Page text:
Australian Institute of Health and Welfare (2022) Mental health services in Australia, AIHW, Australian Government, accessed 03 July 2022.
Australian Institute of Health and Welfare. (2022). Mental health services in Australia. Retrieved from https://www.aihw.gov.au/reports/mental-health-services/mental-health-services-in-australia
Mental health services in Australia. Australian Institute of Health and Welfare, 17 May 2022, https://www.aihw.gov.au/reports/mental-health-services/mental-health-services-in-australia
Australian Institute of Health and Welfare. Mental health services in Australia [Internet]. Canberra: Australian Institute of Health and Welfare, 2022 [cited 2022 Jul. 3]. Available from: https://www.aihw.gov.au/reports/mental-health-services/mental-health-services-in-australia
Australian Institute of Health and Welfare (AIHW) 2022, Mental health services in Australia, viewed 3 July 2022, https://www.aihw.gov.au/reports/mental-health-services/mental-health-services-in-australia
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The scope for this collection is all episodes of care in all government-funded residential mental health services in Australia, except those residential care services that are in receipt of funding under the Aged Care Act 1997 and subject to other Commonwealth reporting requirements. The inclusion of non‑government-operated services in receipt of government funding is optional.
Quality Statements for National Minimum Data Sets (NMDSs) are published annually via the AIHW’s Metadata Online Registry (METeOR). Statements provide information on the institutional environment, timeliness, accessibility, interpretability, relevance, accuracy and coherence. Previous years’ data quality statements are also accessible in METeOR.
In 2017–18, Queensland reclassified existing Community Care Units from admitted patient care to residential mental health service units.
For information related to staffing, beds and the number of residential care facilities that provide specialised mental health care, visit the Specialised mental health care facilities section. More information about the coverage and data quality of this collection can be found in METeOR.
AIHW (Australian Institute of Health and Welfare) 2014. Episode of care—mental health legal status. METeOR (Identifier: 542158). Viewed 4 August 2021
Episodes of residential care
Episodes of residential care are defined as a period of care between the start of residential care (either through the formal start of the residential stay or the start of a new reference period (that is, 1 July)) and the end of residential care (either through the formal end of residential care, commencement of leave intended to be greater than 7 days, or the end of the reference period (that is, 30 June)). An individual can have one or more episodes of care during the reference period.
Mental health legal status
The state and territory mental health acts and regulations are designed to safeguard the rights and govern the treatment of patients with mental illness in admitted patient care, residential care and community-based services. The legislation varies between states and territories but all contain provisions for the assessment, admission and treatment of patients on an involuntary basis, defined as ‘persons who are compulsorily treated in hospital or in the community under state and territory mental health legislation for the purpose of assessment or provision of appropriate treatment or care’ (AIHW 2014).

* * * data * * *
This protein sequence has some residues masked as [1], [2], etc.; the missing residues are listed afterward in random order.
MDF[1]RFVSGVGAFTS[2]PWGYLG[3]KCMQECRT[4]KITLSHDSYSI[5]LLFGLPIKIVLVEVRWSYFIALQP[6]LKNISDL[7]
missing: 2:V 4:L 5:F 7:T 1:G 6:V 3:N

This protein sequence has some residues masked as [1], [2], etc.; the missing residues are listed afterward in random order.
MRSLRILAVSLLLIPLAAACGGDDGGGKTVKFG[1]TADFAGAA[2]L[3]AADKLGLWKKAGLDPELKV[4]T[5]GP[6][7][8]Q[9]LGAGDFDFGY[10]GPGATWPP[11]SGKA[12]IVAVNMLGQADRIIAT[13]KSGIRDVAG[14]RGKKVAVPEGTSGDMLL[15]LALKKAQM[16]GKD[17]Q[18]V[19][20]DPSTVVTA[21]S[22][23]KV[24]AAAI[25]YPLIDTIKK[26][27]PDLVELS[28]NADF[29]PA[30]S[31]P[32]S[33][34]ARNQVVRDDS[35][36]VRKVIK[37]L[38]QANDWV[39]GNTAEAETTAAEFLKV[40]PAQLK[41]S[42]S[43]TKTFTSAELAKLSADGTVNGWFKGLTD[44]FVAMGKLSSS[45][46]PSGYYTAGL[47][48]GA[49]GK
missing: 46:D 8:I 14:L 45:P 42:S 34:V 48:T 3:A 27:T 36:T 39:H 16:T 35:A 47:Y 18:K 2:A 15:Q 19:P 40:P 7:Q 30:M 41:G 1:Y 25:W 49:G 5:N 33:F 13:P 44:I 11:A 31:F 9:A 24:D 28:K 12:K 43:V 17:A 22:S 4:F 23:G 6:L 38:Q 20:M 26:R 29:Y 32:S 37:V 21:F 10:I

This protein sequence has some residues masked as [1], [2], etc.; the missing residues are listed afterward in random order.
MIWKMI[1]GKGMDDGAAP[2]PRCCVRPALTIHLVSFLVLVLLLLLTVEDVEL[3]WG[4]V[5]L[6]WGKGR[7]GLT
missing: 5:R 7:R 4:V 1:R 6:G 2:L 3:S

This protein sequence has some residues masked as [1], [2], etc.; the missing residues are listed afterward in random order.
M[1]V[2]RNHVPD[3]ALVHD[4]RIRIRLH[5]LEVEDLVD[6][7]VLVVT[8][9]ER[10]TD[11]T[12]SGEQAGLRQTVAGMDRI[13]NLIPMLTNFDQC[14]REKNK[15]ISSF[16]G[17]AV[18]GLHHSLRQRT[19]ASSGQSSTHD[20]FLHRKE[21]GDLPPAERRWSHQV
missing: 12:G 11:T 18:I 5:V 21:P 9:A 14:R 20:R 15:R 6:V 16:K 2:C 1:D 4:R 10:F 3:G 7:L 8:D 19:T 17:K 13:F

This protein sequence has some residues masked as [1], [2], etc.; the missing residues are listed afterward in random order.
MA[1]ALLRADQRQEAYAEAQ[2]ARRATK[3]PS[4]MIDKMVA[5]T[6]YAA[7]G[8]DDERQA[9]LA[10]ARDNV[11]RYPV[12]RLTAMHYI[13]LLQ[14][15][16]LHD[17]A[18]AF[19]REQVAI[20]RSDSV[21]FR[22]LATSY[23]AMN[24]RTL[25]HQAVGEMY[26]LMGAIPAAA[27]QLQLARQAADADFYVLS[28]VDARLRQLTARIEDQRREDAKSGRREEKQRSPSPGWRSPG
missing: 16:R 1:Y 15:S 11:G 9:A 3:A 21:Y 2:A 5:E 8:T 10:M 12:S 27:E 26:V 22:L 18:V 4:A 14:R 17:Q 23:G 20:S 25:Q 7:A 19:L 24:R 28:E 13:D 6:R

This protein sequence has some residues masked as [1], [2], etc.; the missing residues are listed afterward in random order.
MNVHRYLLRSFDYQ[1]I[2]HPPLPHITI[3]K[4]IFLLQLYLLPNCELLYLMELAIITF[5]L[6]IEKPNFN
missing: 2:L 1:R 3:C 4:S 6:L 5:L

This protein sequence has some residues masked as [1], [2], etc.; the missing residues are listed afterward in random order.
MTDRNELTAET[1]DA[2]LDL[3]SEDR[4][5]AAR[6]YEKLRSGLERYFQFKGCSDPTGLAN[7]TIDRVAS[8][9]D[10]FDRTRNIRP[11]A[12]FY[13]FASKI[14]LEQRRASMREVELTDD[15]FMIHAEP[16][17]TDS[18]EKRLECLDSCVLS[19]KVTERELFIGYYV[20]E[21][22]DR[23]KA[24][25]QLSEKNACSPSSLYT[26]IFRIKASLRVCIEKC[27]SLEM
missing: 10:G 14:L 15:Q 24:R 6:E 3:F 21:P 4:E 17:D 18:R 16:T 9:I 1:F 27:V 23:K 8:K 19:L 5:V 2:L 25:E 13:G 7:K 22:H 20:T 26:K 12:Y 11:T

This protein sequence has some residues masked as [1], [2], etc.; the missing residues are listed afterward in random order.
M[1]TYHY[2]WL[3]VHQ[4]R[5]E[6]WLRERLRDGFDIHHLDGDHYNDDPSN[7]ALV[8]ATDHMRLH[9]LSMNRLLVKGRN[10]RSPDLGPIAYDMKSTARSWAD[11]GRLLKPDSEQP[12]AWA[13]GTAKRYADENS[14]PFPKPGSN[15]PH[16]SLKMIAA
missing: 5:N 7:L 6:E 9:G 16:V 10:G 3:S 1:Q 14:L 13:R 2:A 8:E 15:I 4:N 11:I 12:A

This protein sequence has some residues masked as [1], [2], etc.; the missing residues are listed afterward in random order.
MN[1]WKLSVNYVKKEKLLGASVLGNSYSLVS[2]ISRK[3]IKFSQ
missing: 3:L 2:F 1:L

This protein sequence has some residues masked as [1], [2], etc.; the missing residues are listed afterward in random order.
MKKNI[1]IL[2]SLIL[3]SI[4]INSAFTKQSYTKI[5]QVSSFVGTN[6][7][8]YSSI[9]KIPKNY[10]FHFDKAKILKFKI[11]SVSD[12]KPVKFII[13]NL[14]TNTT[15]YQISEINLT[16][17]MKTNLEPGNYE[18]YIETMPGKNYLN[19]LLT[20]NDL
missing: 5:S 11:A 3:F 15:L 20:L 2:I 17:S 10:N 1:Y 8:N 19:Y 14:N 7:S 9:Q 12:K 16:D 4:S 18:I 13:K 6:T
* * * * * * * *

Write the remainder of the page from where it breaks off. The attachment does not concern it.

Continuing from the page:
A resident is a person who receives residential care intended to be for a minimum of 1 night.
Residential care days
Residential care days refer to the number of days of care the resident received in the episode of residential care.
The number of days a resident was in residential care is calculated by subtracting the date on which the residential stay started from the episode end date and deducting any leave days. These leave days may occur for a variety of reasons, including receiving treatment by a health service or spending time in the community. Note that leave days taken prior to 2009–10 were not accounted for due to lack of data.
Residential mental health care
Residential mental health care refers to residential care provided by residential mental health services. A residential mental health service is a specialised mental health service that:
employs mental health trained staff on‑site
provides rehabilitation, treatment or extended care to residents for whom the care is intended to be on an overnight basis and in a domestic‑like environment
encourages the residents to take responsibility for their daily living activities.
These services include those that employ mental health trained staff on-site 24 hours per day and other services with less intensive staffing. However, all these services employ on‑site mental health trained staff for some part of the day.
Residential stay refers to the period of care beginning with a formal start of residential care and ending with a formal end of the residential care. It may involve more than one reference period (that is, more than one episode of residential care).
Socio-Economic Indexes for Areas (SEIFA)
SEIFA is a product developed by the Australian Bureau of Statistics (ABS) that ranks areas in Australia according to relative socio-economic advantage and disadvantage. It consists of 4 indexes based on information from the five-yearly Census, each being a summary of a different subset of Census variables and focuses on a different aspect of socio-economic advantage and disadvantage. Further details are available from the ABS.
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